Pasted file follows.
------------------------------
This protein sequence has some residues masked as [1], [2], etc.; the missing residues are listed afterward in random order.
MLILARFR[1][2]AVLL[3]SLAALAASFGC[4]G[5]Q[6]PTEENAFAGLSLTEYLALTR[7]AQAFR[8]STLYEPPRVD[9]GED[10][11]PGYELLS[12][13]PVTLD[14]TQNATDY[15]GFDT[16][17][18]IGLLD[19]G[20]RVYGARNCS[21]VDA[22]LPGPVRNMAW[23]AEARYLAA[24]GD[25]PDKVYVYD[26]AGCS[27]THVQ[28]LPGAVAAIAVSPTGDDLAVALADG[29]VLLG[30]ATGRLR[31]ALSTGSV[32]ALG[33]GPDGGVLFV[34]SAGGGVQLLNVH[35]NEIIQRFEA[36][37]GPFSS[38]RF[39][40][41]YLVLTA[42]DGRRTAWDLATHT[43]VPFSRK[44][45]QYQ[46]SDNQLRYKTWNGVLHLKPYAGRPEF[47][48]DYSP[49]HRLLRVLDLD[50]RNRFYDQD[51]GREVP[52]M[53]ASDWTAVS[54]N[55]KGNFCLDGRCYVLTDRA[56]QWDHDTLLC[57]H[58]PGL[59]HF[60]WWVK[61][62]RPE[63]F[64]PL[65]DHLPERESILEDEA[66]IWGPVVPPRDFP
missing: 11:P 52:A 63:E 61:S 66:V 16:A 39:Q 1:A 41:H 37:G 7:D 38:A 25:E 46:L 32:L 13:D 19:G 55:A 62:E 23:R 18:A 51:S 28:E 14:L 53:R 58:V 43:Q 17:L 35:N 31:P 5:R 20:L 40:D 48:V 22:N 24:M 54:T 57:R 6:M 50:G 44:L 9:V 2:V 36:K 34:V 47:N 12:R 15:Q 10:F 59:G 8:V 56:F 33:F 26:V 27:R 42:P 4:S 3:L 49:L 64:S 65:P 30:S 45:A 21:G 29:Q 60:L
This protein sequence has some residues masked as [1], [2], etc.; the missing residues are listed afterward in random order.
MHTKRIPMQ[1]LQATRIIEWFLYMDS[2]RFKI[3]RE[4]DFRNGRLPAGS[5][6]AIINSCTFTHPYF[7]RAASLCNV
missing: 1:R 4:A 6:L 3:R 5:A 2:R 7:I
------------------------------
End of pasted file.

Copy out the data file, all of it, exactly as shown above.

This protein sequence has some residues masked as [1], [2], etc.; the missing residues are listed afterward in random order.
MLILARFR[1][2]AVLL[3]SLAALAASFGC[4]G[5]Q[6]PTEENAFAGLSLTEYLALTR[7]AQAFR[8]STLYEPPRVD[9]GED[10][11]PGYELLS[12][13]PVTLD[14]TQNATDY[15]GFDT[16][17][18]IGLLD[19]G[20]RVYGARNCS[21]VDA[22]LPGPVRNMAW[23]AEARYLAA[24]GD[25]PDKVYVYD[26]AGCS[27]THVQ[28]LPGAVAAIAVSPTGDDLAVALADG[29]VLLG[30]ATGRLR[31]ALSTGSV[32]ALG[33]GPDGGVLFV[34]SAGGGVQLLNVH[35]NEIIQRFEA[36][37]GPFSS[38]RF[39][40][41]YLVLTA[42]DGRRTAWDLATHT[43]VPFSRK[44][45]QYQ[46]SDNQLRYKTWNGVLHLKPYAGRPEF[47][48]DYSP[49]HRLLRVLDLD[50]RNRFYDQD[51]GREVP[52]M[53]ASDWTAVS[54]N[55]KGNFCLDGRCYVLTDRA[56]QWDHDTLLC[57]H[58]PGL[59]HF[60]WWVK[61][62]RPE[63]F[64]PL[65]DHLPERESILEDEA[66]IWGPVVPPRDFP
missing: 11:P 52:A 63:E 61:S 66:V 16:A 39:Q 1:A 41:H 37:G 7:D 38:A 25:E 46:L 32:L 13:D 19:G 55:A 62:E 23:R 18:A 51:S 28:E 14:L 53:R 58:V 43:Q 17:L 35:N 31:P 5:R 20:L 40:D 48:V 22:N 24:M 54:T 57:R 6:M 50:G 44:L 9:V 2:V 36:K 34:V 47:N 12:R 15:Q 10:F 59:G 8:V 56:F 33:F 26:V 27:R 42:P 4:S 3:L 49:L 64:S 65:P 30:S 45:A 21:G 29:Q 60:L
This protein sequence has some residues masked as [1], [2], etc.; the missing residues are listed afterward in random order.
MHTKRIPMQ[1]LQATRIIEWFLYMDS[2]RFKI[3]RE[4]DFRNGRLPAGS[5][6]AIINSCTFTHPYF[7]RAASLCNV
missing: 1:R 4:A 6:L 3:R 5:A 2:R 7:I